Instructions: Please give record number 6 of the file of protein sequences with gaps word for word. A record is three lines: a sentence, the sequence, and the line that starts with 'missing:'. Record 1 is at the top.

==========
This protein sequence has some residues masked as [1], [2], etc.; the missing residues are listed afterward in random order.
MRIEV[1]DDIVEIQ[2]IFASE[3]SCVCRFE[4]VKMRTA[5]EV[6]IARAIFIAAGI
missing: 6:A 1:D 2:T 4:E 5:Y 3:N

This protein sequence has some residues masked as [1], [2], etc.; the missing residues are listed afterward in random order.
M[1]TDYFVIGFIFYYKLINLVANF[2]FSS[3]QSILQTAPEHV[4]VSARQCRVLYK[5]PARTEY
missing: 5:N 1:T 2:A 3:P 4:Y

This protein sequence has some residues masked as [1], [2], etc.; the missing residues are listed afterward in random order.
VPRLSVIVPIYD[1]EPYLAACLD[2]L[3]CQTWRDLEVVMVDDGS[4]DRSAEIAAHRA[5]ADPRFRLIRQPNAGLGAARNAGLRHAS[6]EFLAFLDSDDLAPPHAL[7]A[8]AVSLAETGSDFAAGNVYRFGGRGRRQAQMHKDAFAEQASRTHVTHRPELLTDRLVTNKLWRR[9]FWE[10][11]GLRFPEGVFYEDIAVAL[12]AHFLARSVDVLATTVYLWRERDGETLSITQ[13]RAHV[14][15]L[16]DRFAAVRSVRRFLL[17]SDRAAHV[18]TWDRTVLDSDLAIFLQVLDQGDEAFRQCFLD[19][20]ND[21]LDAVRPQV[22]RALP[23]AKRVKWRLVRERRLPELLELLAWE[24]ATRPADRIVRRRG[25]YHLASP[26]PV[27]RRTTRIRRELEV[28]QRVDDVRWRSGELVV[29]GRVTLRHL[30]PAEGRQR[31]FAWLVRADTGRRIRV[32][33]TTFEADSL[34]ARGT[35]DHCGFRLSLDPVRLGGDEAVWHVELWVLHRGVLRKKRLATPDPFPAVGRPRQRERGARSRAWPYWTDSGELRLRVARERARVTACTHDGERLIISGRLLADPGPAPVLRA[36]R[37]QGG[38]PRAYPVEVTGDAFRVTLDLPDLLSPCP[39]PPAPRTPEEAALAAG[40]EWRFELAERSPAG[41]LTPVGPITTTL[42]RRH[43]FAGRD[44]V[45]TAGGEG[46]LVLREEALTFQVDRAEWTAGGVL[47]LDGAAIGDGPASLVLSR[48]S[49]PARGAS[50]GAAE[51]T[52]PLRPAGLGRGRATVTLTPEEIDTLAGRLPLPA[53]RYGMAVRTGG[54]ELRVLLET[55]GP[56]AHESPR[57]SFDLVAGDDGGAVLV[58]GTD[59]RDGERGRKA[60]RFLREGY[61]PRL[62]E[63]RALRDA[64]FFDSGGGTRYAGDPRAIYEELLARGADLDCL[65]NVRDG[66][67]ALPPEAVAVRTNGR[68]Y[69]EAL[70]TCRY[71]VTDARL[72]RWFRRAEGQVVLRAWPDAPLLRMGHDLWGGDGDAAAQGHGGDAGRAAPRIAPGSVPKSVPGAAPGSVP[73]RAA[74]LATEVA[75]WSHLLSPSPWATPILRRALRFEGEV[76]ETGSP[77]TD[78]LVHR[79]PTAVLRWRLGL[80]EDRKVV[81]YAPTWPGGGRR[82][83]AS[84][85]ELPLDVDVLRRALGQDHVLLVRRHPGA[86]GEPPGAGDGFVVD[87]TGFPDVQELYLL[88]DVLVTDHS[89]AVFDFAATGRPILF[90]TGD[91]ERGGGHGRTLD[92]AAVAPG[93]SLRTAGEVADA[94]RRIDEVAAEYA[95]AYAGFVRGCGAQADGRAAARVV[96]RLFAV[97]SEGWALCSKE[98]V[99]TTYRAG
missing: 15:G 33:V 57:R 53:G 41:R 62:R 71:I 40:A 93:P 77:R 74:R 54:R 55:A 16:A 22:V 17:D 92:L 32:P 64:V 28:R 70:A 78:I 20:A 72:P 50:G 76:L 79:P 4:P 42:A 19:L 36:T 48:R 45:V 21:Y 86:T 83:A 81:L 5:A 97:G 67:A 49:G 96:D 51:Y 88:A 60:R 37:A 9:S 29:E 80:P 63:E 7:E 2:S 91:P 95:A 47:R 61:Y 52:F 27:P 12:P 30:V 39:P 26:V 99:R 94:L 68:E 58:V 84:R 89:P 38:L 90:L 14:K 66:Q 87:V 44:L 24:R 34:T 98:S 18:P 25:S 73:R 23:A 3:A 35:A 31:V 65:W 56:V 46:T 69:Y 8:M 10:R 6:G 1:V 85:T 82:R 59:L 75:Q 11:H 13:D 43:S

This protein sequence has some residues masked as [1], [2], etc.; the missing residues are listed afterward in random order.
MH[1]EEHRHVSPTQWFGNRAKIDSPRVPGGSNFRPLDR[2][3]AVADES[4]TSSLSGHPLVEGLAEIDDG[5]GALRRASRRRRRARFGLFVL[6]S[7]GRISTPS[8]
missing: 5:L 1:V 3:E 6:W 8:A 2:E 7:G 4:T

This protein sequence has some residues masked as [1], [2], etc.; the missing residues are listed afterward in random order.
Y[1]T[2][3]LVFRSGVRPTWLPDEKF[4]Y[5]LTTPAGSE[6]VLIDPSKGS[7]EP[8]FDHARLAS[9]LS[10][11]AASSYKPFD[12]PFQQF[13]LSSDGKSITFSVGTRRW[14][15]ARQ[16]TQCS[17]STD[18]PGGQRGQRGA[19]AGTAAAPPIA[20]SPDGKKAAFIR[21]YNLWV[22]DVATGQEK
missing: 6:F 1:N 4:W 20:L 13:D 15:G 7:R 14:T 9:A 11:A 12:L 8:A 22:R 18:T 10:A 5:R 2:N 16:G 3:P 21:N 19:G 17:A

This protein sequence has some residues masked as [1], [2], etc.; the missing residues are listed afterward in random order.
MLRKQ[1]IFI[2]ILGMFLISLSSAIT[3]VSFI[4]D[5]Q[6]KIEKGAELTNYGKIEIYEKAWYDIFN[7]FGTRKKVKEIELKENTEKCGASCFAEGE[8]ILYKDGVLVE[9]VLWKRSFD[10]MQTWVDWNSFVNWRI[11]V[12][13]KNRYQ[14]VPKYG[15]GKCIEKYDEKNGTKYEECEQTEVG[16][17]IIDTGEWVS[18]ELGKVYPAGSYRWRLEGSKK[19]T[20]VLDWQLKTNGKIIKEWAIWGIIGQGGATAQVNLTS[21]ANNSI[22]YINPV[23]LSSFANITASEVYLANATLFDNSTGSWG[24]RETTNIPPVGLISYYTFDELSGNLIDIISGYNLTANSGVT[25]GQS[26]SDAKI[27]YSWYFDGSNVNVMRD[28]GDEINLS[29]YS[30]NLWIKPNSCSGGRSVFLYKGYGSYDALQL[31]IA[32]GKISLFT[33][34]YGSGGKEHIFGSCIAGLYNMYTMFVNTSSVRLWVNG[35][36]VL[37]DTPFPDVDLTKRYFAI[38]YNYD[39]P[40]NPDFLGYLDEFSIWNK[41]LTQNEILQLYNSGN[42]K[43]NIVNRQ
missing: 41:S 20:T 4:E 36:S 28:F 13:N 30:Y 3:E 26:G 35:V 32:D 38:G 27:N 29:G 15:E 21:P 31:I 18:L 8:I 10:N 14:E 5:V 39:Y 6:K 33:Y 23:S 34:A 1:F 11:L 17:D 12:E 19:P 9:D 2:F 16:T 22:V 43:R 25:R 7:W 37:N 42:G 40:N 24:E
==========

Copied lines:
This protein sequence has some residues masked as [1], [2], etc.; the missing residues are listed afterward in random order.
MLRKQ[1]IFI[2]ILGMFLISLSSAIT[3]VSFI[4]D[5]Q[6]KIEKGAELTNYGKIEIYEKAWYDIFN[7]FGTRKKVKEIELKENTEKCGASCFAEGE[8]ILYKDGVLVE[9]VLWKRSFD[10]MQTWVDWNSFVNWRI[11]V[12][13]KNRYQ[14]VPKYG[15]GKCIEKYDEKNGTKYEECEQTEVG[16][17]IIDTGEWVS[18]ELGKVYPAGSYRWRLEGSKK[19]T[20]VLDWQLKTNGKIIKEWAIWGIIGQGGATAQVNLTS[21]ANNSI[22]YINPV[23]LSSFANITASEVYLANATLFDNSTGSWG[24]RETTNIPPVGLISYYTFDELSGNLIDIISGYNLTANSGVT[25]GQS[26]SDAKI[27]YSWYFDGSNVNVMRD[28]GDEINLS[29]YS[30]NLWIKPNSCSGGRSVFLYKGYGSYDALQL[31]IA[32]GKISLFT[33][34]YGSGGKEHIFGSCIAGLYNMYTMFVNTSSVRLWVNG[35][36]VL[37]DTPFPDVDLTKRYFAI[38]YNYD[39]P[40]NPDFLGYLDEFSIWNK[41]LTQNEILQLYNSGN[42]K[43]NIVNRQ
missing: 41:S 20:T 4:E 36:S 28:F 13:N 30:Y 3:E 26:G 35:V 32:D 38:G 27:N 29:G 15:E 21:P 31:I 18:L 8:I 10:N 14:E 5:V 39:Y 6:K 33:Y 23:S 34:A 1:F 11:L 17:D 12:E 19:P 9:D 2:F 16:T 22:V 43:R 25:R 7:W 37:N 42:G 40:N 24:E